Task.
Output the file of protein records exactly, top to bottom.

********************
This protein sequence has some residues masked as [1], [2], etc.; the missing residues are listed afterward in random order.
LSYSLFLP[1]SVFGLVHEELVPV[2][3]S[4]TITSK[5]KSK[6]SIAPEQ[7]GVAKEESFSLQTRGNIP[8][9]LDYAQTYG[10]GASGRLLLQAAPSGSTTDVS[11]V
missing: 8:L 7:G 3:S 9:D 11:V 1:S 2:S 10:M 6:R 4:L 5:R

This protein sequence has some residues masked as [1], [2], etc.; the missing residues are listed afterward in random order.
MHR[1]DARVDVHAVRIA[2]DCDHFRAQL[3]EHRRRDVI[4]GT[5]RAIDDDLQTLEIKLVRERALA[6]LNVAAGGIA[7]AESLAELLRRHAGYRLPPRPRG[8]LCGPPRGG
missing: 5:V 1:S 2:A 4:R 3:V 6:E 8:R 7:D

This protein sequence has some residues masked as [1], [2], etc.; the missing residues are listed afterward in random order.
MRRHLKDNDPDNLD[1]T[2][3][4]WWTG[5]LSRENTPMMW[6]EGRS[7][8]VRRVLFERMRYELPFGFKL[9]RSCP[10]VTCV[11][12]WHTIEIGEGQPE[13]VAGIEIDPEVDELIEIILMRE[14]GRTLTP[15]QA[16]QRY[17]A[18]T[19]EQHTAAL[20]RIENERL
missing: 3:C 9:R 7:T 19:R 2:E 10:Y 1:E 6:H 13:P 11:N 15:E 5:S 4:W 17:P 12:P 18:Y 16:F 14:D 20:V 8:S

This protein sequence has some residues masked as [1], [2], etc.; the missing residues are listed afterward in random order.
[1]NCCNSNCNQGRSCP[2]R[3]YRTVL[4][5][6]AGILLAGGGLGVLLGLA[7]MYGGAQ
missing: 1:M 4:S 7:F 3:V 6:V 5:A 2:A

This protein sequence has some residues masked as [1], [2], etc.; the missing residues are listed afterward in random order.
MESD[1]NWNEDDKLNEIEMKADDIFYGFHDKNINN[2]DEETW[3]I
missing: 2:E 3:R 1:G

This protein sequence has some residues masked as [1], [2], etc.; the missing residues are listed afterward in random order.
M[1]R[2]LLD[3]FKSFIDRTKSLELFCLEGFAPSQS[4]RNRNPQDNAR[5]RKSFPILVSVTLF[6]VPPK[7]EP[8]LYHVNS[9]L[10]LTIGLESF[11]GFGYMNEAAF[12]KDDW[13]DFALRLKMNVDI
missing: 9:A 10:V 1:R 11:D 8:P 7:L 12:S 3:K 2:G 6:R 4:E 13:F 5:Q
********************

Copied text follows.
This protein sequence has some residues masked as [1], [2], etc.; the missing residues are listed afterward in random order.
LSYSLFLP[1]SVFGLVHEELVPV[2][3]S[4]TITSK[5]KSK[6]SIAPEQ[7]GVAKEESFSLQTRGNIP[8][9]LDYAQTYG[10]GASGRLLLQAAPSGSTTDVS[11]V
missing: 8:L 7:G 3:S 9:D 11:V 1:S 2:S 10:M 6:R 4:L 5:R

This protein sequence has some residues masked as [1], [2], etc.; the missing residues are listed afterward in random order.
MHR[1]DARVDVHAVRIA[2]DCDHFRAQL[3]EHRRRDVI[4]GT[5]RAIDDDLQTLEIKLVRERALA[6]LNVAAGGIA[7]AESLAELLRRHAGYRLPPRPRG[8]LCGPPRGG
missing: 5:V 1:S 2:A 4:R 3:V 6:E 8:R 7:D

This protein sequence has some residues masked as [1], [2], etc.; the missing residues are listed afterward in random order.
MRRHLKDNDPDNLD[1]T[2][3][4]WWTG[5]LSRENTPMMW[6]EGRS[7][8]VRRVLFERMRYELPFGFKL[9]RSCP[10]VTCV[11][12]WHTIEIGEGQPE[13]VAGIEIDPEVDELIEIILMRE[14]GRTLTP[15]QA[16]QRY[17]A[18]T[19]EQHTAAL[20]RIENERL
missing: 3:C 9:R 7:T 19:R 2:E 10:Y 1:E 6:H 13:P 11:N 15:E 5:S 4:W 17:P 12:P 18:Y 16:F 14:D 20:V 8:S

This protein sequence has some residues masked as [1], [2], etc.; the missing residues are listed afterward in random order.
[1]NCCNSNCNQGRSCP[2]R[3]YRTVL[4][5][6]AGILLAGGGLGVLLGLA[7]MYGGAQ
missing: 1:M 4:S 7:F 3:V 6:V 5:A 2:A

This protein sequence has some residues masked as [1], [2], etc.; the missing residues are listed afterward in random order.
MESD[1]NWNEDDKLNEIEMKADDIFYGFHDKNINN[2]DEETW[3]I
missing: 2:E 3:R 1:G

This protein sequence has some residues masked as [1], [2], etc.; the missing residues are listed afterward in random order.
M[1]R[2]LLD[3]FKSFIDRTKSLELFCLEGFAPSQS[4]RNRNPQDNAR[5]RKSFPILVSVTLF[6]VPPK[7]EP[8]LYHVNS[9]L[10]LTIGLESF[11]GFGYMNEAAF[12]KDDW[13]DFALRLKMNVDI
missing: 9:A 10:V 1:R 11:D 8:P 7:L 12:S 3:K 2:G 6:R 4:E 13:F 5:Q